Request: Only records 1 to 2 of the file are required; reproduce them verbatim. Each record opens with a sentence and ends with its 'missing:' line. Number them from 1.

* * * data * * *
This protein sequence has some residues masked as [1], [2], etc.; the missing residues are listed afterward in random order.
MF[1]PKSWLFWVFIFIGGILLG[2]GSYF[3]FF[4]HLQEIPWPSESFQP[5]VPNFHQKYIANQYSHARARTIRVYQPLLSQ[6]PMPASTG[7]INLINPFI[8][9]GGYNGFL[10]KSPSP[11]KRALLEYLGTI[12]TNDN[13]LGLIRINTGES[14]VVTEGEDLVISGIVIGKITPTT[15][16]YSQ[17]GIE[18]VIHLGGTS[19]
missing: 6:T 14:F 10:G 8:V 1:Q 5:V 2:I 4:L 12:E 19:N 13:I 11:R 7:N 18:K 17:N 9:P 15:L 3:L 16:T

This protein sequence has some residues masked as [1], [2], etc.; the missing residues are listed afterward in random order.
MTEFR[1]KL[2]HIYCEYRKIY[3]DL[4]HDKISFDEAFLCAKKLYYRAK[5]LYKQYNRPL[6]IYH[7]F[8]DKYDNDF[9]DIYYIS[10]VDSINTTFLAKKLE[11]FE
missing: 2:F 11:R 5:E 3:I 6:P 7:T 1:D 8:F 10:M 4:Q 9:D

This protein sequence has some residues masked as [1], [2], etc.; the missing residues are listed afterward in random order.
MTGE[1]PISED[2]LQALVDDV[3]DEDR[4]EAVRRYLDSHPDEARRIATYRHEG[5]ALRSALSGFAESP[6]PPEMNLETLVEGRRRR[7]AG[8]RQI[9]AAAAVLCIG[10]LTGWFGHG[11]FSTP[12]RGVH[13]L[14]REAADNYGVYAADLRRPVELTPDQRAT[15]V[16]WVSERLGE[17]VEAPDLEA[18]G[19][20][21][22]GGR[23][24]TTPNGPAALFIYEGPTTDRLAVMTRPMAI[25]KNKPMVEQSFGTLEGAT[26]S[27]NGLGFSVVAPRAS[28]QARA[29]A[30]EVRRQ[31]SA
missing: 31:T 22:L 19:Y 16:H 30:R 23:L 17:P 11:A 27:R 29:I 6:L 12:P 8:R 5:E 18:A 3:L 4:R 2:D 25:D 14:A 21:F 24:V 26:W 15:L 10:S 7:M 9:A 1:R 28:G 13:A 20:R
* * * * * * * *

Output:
This protein sequence has some residues masked as [1], [2], etc.; the missing residues are listed afterward in random order.
MF[1]PKSWLFWVFIFIGGILLG[2]GSYF[3]FF[4]HLQEIPWPSESFQP[5]VPNFHQKYIANQYSHARARTIRVYQPLLSQ[6]PMPASTG[7]INLINPFI[8][9]GGYNGFL[10]KSPSP[11]KRALLEYLGTI[12]TNDN[13]LGLIRINTGES[14]VVTEGEDLVISGIVIGKITPTT[15][16]YSQ[17]GIE[18]VIHLGGTS[19]
missing: 6:T 14:F 10:G 8:V 1:Q 5:V 2:I 4:L 12:E 19:N 13:I 11:R 7:N 18:K 17:N 9:P 15:L 3:L 16:T

This protein sequence has some residues masked as [1], [2], etc.; the missing residues are listed afterward in random order.
MTEFR[1]KL[2]HIYCEYRKIY[3]DL[4]HDKISFDEAFLCAKKLYYRAK[5]LYKQYNRPL[6]IYH[7]F[8]DKYDNDF[9]DIYYIS[10]VDSINTTFLAKKLE[11]FE
missing: 2:F 11:R 5:E 3:I 6:P 7:T 1:D 8:F 10:M 4:Q 9:D